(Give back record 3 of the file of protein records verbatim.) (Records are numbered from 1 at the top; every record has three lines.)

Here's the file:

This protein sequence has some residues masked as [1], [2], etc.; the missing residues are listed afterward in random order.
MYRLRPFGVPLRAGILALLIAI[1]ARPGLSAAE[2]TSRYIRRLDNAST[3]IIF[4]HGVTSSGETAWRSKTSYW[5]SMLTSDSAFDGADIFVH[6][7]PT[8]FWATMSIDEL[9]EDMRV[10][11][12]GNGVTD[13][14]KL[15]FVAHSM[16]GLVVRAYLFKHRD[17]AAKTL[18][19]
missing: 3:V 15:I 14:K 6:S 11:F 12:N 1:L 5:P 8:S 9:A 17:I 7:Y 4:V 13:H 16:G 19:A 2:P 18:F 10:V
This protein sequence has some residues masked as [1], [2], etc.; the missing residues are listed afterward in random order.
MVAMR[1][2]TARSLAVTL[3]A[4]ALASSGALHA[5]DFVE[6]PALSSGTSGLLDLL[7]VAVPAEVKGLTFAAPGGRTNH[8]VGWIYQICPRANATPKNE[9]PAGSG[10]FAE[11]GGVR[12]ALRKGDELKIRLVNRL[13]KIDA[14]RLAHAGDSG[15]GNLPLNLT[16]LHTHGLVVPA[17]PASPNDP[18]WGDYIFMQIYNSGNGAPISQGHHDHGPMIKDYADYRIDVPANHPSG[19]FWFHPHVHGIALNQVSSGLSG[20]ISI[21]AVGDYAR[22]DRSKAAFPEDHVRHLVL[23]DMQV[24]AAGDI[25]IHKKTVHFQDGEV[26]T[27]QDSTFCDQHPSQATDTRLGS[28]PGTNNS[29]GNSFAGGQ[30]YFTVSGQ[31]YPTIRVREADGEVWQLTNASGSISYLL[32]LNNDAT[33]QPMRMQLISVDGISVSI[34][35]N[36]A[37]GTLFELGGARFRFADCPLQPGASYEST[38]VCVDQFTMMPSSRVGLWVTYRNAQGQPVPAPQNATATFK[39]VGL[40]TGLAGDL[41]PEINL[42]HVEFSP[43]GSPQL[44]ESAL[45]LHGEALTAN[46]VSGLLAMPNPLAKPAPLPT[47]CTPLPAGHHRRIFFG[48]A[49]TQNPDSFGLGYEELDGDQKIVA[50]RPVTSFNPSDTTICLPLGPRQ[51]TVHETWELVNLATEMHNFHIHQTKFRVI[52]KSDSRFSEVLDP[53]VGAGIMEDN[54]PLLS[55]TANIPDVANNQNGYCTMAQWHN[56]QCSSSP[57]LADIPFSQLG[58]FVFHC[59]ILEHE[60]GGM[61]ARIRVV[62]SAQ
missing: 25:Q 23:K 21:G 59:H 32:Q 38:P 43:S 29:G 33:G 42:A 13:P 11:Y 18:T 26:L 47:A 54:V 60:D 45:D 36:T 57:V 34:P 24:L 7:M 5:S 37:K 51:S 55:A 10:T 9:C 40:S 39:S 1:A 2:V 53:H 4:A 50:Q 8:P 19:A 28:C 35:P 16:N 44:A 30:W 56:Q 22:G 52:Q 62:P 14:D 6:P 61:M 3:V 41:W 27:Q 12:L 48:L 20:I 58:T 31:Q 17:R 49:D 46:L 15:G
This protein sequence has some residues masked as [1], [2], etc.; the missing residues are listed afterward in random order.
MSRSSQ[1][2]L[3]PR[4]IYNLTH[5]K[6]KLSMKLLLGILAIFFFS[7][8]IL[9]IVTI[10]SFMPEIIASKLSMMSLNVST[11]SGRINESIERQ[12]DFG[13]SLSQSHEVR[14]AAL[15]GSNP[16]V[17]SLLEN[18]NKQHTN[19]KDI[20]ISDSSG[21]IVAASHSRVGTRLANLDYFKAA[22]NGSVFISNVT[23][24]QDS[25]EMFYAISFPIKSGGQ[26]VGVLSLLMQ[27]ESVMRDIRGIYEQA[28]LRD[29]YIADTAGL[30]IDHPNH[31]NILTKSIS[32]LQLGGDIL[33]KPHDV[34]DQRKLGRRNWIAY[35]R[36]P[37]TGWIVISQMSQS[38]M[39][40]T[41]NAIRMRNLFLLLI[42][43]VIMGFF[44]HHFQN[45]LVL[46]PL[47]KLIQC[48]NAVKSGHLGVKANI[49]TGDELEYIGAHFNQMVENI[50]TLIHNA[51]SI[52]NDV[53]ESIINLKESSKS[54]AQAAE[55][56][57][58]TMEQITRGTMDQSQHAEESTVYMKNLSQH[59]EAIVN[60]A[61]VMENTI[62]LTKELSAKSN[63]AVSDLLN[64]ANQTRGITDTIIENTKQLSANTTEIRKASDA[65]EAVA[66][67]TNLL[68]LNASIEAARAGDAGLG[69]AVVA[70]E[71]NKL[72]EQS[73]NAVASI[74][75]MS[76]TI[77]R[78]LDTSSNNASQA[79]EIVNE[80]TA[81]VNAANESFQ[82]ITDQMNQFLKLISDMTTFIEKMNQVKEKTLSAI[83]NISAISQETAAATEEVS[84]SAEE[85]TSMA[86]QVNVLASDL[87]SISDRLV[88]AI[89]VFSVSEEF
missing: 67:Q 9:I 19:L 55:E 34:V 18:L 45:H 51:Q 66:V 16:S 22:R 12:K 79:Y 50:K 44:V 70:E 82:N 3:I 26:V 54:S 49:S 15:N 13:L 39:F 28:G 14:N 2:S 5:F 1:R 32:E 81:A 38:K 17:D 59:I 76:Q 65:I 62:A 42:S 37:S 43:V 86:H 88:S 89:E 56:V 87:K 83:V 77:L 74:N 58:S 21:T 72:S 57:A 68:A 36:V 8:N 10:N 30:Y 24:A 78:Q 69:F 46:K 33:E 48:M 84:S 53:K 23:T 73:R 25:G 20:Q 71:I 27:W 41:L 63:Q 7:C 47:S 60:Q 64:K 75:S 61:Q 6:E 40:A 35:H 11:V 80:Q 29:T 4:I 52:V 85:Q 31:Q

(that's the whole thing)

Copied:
This protein sequence has some residues masked as [1], [2], etc.; the missing residues are listed afterward in random order.
MSRSSQ[1][2]L[3]PR[4]IYNLTH[5]K[6]KLSMKLLLGILAIFFFS[7][8]IL[9]IVTI[10]SFMPEIIASKLSMMSLNVST[11]SGRINESIERQ[12]DFG[13]SLSQSHEVR[14]AAL[15]GSNP[16]V[17]SLLEN[18]NKQHTN[19]KDI[20]ISDSSG[21]IVAASHSRVGTRLANLDYFKAA[22]NGSVFISNVT[23][24]QDS[25]EMFYAISFPIKSGGQ[26]VGVLSLLMQ[27]ESVMRDIRGIYEQA[28]LRD[29]YIADTAGL[30]IDHPNH[31]NILTKSIS[32]LQLGGDIL[33]KPHDV[34]DQRKLGRRNWIAY[35]R[36]P[37]TGWIVISQMSQS[38]M[39][40]T[41]NAIRMRNLFLLLI[42][43]VIMGFF[44]HHFQN[45]LVL[46]PL[47]KLIQC[48]NAVKSGHLGVKANI[49]TGDELEYIGAHFNQMVENI[50]TLIHNA[51]SI[52]NDV[53]ESIINLKESSKS[54]AQAAE[55][56][57][58]TMEQITRGTMDQSQHAEESTVYMKNLSQH[59]EAIVN[60]A[61]VMENTI[62]LTKELSAKSN[63]AVSDLLN[64]ANQTRGITDTIIENTKQLSANTTEIRKASDA[65]EAVA[66][67]TNLL[68]LNASIEAARAGDAGLG[69]AVVA[70]E[71]NKL[72]EQS[73]NAVASI[74][75]MS[76]TI[77]R[78]LDTSSNNASQA[79]EIVNE[80]TA[81]VNAANESFQ[82]ITDQMNQFLKLISDMTTFIEKMNQVKEKTLSAI[83]NISAISQETAAATEEVS[84]SAEE[85]TSMA[86]QVNVLASDL[87]SISDRLV[88]AI[89]VFSVSEEF
missing: 67:Q 9:I 19:L 55:E 34:V 18:L 45:H 51:Q 66:V 16:S 22:R 12:K 79:Y 50:K 44:V 70:E 82:N 3:I 26:V 54:S 49:S 15:N 13:L 39:F 28:G 14:N 2:S 5:F 1:R 32:E 81:A 38:K 17:D 59:I 76:Q 65:I 62:A 42:S 37:S 43:V 86:H 88:S 89:E 56:V 87:K 83:V 77:L 74:N 58:S 21:T 72:S 57:A 68:A 36:V 8:N 10:N 30:Y 24:A 78:Q 69:F 46:K 33:E 48:M 84:S 53:K 23:T 73:R 25:G 20:Q 71:I 27:W 41:L 63:Q 7:C 47:S 60:Q 64:K 75:S 61:Q 6:E 40:A 35:H 11:V 80:Q 29:T 4:I 52:V 85:Q 31:Q